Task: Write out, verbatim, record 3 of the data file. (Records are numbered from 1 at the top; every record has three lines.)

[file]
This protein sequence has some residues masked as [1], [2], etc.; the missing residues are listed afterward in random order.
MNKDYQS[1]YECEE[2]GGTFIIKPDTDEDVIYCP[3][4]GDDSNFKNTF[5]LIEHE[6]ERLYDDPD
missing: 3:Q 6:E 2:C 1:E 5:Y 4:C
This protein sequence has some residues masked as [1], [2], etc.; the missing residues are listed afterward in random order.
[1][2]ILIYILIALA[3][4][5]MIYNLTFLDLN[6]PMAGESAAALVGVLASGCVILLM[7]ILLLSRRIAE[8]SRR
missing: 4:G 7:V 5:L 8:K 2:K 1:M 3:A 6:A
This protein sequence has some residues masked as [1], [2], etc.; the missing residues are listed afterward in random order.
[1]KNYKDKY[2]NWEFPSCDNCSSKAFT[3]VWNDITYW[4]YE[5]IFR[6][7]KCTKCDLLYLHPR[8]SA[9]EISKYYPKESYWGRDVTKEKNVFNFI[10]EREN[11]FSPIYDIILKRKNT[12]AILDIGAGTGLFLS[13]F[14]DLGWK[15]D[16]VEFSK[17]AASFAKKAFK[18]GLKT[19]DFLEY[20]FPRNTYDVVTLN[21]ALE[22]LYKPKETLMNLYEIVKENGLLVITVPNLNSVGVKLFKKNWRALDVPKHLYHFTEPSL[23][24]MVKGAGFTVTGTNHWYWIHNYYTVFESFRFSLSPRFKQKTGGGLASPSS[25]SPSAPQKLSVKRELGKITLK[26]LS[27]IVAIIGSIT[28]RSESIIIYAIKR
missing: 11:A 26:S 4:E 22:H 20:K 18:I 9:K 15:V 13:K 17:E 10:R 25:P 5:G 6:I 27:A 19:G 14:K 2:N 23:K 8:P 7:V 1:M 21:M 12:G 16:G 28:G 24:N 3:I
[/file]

This protein sequence has some residues masked as [1], [2], etc.; the missing residues are listed afterward in random order.
[1]KNYKDKY[2]NWEFPSCDNCSSKAFT[3]VWNDITYW[4]YE[5]IFR[6][7]KCTKCDLLYLHPR[8]SA[9]EISKYYPKESYWGRDVTKEKNVFNFI[10]EREN[11]FSPIYDIILKRKNT[12]AILDIGAGTGLFLS[13]F[14]DLGWK[15]D[16]VEFSK[17]AASFAKKAFK[18]GLKT[19]DFLEY[20]FPRNTYDVVTLN[21]ALE[22]LYKPKETLMNLYEIVKENGLLVITVPNLNSVGVKLFKKNWRALDVPKHLYHFTEPSL[23][24]MVKGAGFTVTGTNHWYWIHNYYTVFESFRFSLSPRFKQKTGGGLASPSS[25]SPSAPQKLSVKRELGKITLK[26]LS[27]IVAIIGSIT[28]RSESIIIYAIKR
missing: 11:A 26:S 4:E 22:H 20:K 18:I 9:K 15:V 13:K 17:E 10:R 25:P 5:G 6:I 27:A 19:G 14:K 2:N 23:K 8:P 7:V 1:M 21:M 12:G 16:G 28:G 24:N 3:I